Wednesday, May 13, 2009

Preserving the Seasons: May, Week 2

So here we are in May. If you're like me, you're getting really sick of eating frozen or canned foods -- and you're well and truly grateful for the fresh food that's starting to sprout up in the garden!

But though the garden produce is a little scarce right now, and the farmers' market isn't even open for some of us, it won't be long before we'll have way more fresh produce than we can eat in a given week. (At least I know that will be true for me, between two gardens, a shared CSA share, and weekly market visits.)

That's why this month, instead of focusing so much on the various methods of food preservation, I'd like to spend time getting ready for the next season. And for this week, that means checking equipment and stocking up on the materials needed to preserve the fresh produce.

First up: if you do a great deal of canning, as I do, or you plan to put up lots of pickles or jams or tomato sauce, you'll want to get your canner out of storage, clean it up, and check for any potential problems (like those little rust spots in the bottom; I'm keeping my eye on them to make sure they don't develop into holes).

Make sure you can find all your other canning equipment, too: the rack for the canner, a jar lifter, a jar funnel, tongs, and, if you make sauces or jellies, your chinois and one or two clean jelly bags. You might not need all this yet, but when you do, it's good to have everything all together and ready to grab.

Of course, you can't can without your Mason jars. Hopefully you've been emptying last year's preserves at a steady pace, washing the jars, and storing them carefully. Now is a good time to check the jars for cracks or nicks as well as to count what you have available to use at the beginning of the season.

Along with the jars, pull all your lids and rings together in one place. If the lids have been used to seal jars already, you might want to store them in a separate bag so that you know you can't use them for canning again. (I use my jars and such all the time for food storage throughout the year and save the old lids for that.) You might want to stop by the store and stock up on boxes of lids if you don't have many unused ones left.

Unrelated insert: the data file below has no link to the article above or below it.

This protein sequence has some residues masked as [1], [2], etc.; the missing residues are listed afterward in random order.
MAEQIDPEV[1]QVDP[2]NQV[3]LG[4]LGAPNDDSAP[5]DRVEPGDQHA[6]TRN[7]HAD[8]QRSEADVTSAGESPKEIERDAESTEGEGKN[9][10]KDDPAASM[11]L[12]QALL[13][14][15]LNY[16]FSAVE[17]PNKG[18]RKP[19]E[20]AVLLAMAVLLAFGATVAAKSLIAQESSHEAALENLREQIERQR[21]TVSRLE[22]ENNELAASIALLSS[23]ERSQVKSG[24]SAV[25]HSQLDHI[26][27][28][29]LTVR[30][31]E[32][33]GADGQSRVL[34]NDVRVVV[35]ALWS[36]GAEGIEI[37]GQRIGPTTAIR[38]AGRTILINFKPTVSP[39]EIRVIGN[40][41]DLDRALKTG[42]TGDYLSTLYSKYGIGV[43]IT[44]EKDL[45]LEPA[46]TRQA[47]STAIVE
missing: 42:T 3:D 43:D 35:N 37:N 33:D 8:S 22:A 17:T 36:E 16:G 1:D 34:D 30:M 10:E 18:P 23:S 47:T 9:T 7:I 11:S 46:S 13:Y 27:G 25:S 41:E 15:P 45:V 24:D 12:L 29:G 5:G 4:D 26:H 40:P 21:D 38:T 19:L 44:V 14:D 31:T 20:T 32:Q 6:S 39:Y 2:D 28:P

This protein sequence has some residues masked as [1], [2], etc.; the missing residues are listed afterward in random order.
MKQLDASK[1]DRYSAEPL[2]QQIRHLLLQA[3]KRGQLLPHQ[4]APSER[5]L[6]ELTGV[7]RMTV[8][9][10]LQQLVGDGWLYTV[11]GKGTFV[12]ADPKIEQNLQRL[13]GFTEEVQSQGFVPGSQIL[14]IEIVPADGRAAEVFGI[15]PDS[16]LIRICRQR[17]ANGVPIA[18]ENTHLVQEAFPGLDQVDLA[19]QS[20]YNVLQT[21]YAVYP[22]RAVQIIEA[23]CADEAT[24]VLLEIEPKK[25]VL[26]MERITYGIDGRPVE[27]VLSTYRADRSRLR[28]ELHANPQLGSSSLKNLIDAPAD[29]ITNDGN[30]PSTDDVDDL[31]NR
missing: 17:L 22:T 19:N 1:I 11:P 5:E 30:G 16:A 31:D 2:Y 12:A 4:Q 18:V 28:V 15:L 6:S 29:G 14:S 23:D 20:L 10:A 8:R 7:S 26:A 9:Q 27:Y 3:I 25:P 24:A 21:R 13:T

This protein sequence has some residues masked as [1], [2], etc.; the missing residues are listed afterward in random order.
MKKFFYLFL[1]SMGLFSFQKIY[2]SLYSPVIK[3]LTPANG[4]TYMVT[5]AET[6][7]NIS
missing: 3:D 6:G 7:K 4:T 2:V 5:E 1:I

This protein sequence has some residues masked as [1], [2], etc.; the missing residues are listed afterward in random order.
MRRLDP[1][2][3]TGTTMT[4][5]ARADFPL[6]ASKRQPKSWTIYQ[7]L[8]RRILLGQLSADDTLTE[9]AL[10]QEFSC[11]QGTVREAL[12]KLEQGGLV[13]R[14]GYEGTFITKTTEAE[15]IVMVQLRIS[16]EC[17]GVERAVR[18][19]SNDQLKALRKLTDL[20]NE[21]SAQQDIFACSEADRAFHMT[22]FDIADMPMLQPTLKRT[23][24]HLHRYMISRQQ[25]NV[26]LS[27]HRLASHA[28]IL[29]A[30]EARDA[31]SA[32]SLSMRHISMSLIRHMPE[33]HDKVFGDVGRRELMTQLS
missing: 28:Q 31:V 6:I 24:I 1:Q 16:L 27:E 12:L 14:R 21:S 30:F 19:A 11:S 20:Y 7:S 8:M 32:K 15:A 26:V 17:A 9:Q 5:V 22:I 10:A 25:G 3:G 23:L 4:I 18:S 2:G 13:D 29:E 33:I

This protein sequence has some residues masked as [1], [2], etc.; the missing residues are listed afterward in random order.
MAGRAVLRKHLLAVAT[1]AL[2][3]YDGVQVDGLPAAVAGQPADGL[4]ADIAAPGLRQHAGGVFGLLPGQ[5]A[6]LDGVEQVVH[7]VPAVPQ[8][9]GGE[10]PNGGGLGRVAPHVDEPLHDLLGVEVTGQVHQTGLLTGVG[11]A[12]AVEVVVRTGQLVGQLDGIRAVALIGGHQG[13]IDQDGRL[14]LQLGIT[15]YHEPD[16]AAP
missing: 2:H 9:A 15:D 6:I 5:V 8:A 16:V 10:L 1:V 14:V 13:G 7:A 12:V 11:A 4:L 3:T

If freezing is one of your preservation methods of choice, now would be a good time to stock up on heavy duty freezer bags or hard plastic storage containers. (Freezing produce in leftover yogurt containers or other previously used plastic is not a good idea; stick with the containers that are made to withstand the cold over and over again.)

If you have plans to dry lots of produce this year, pull out your dehydrator and wipe down the trays. If you dry produce in the oven, stock up on parchment paper to line cookie sheets. Here's a good place to use any glass jars you've checked and found to be nicked or cracked: storing dried produce doesn't require the vacuum seal that can be damaged by these flaws, and you can also reuse canning lids for this since you don't need that seal.

By the way, this is also a good time to consider spring cleaning the kitchen, especially the stovetop and the oven, since you're not likely to have time for several months after this!

Depending on what kinds of preserved foods you plan to put up for winter, you may want to watch grocery flyers for sales on sugar, salt (kosher or canning), pectin, vinegar, and spices. These will keep a long time, unless you're preserving in large quantities.

Don't forget about stocking up on labels for your jars, too, or a marker for freezer bags. Keep those handy so you can mark down the kind of produce and the date preserved. (You'll also find that it helps to keep track of what you've preserved over the season; more about that next week.)

And because there's always cleanup to do, you might want to set aside a few dish towels and potholders for potentially messy preserve-making. I'd also suggest you pull out or invest in a good sturdy apron. I've got mine (thanks to Emily at Preserving Traditions).

So get ready, because yes, we can (and dry, and freeze...). And we will!

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